Americans love coffee. Over 80 percent of them drink the caffeinated beverage on a regular basis, and 65 percent of them drink at least 13 cups per week. On average, American coffee drinkers consume 3.2 cups of the beverage every day, and three out of five Americans who drink coffee regularly admit they “need” coffee to start their morning.
When the American Psychiatric Association updated its Diagnostic and Statistic Manual of Mental Disorders (DSM-5) in May 2013, it included two new disorders: caffeine intoxication and caffeine withdrawal. This new rating puts coffee at least potentially in the same category of psychoactive substances as alcohol, heroin and marijuana.
The symptoms of caffeine overdose vary from individual to individual but most often include hyper-stimulation, excitement, restlessness, nervousness, tachycardia and insomnia. Withdrawal symptoms include headache, irritability, depression and difficulties concentrating.
Of course, different types of coffee contain different amounts of caffeine. An ounce of highly concentrated espresso coffee contains between 40 and 75 mg of caffeine on average while an ounce of generic brewed coffee only contains 25 mg. Expresso drinkers who confine themselves to one or two servings, however, may take in less caffeine because the typical demitasse is only one ounce whereas the typical cup of generic coffee is eight ounces.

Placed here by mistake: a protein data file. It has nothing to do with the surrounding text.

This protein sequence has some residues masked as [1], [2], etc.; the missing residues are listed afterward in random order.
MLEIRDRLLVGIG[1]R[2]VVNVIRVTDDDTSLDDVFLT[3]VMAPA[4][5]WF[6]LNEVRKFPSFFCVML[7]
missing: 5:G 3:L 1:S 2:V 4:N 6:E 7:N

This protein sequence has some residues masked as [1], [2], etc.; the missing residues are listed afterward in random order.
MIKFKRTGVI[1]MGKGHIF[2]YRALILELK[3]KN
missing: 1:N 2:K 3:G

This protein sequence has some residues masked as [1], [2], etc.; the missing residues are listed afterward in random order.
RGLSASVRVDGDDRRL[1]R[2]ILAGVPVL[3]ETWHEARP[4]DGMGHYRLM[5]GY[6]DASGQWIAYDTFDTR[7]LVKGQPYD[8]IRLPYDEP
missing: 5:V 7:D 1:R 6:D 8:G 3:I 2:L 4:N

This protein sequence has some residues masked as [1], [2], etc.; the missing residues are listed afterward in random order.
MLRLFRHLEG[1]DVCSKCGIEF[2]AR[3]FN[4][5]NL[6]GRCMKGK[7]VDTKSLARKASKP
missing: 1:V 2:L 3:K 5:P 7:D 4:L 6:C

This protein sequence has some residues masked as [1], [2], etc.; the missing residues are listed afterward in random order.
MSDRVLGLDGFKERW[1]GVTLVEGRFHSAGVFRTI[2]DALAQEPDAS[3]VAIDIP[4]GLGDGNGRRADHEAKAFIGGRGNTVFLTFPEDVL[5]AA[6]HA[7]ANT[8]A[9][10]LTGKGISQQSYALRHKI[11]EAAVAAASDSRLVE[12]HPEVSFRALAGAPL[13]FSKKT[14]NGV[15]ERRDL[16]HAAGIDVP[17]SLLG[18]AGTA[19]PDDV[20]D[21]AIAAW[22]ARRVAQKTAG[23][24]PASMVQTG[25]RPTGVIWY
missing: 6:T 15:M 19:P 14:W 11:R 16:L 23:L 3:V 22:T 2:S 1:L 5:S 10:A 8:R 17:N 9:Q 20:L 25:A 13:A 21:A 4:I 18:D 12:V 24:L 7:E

Caffeine is found in many other foods and beverages as well. Although tea drinkers are generally thought of as tranquil, reflective individuals, many types of tea pack a powerful caffeine punch. Assam Black Teas has 86 mg of caffeine per cup, while green and white teas contain approximately 60 mg in a typical serving.
Caffeinated sodas have less caffeine than coffee and tea. The soda with the highest concentration of caffeine is Pepsi Max with 69 mg per serving. Coke and Pepsi each have around 37 mg per serving.
The coffee industry generates $30 billion a year in revenues, $18 billion of which is generated by specialty coffee products. The average coffee drinker spends $165 a year on coffee.
Experts say that drinking coffee in moderation can also be beneficial to health. Researchers at the National Cancer Institute have found that coffee can extend the life of those who drink it, and people who drink a moderate amount of coffee on a daily basis are far less likely to develop Alzheimer’s disease or other types of dementia associated with the aging process.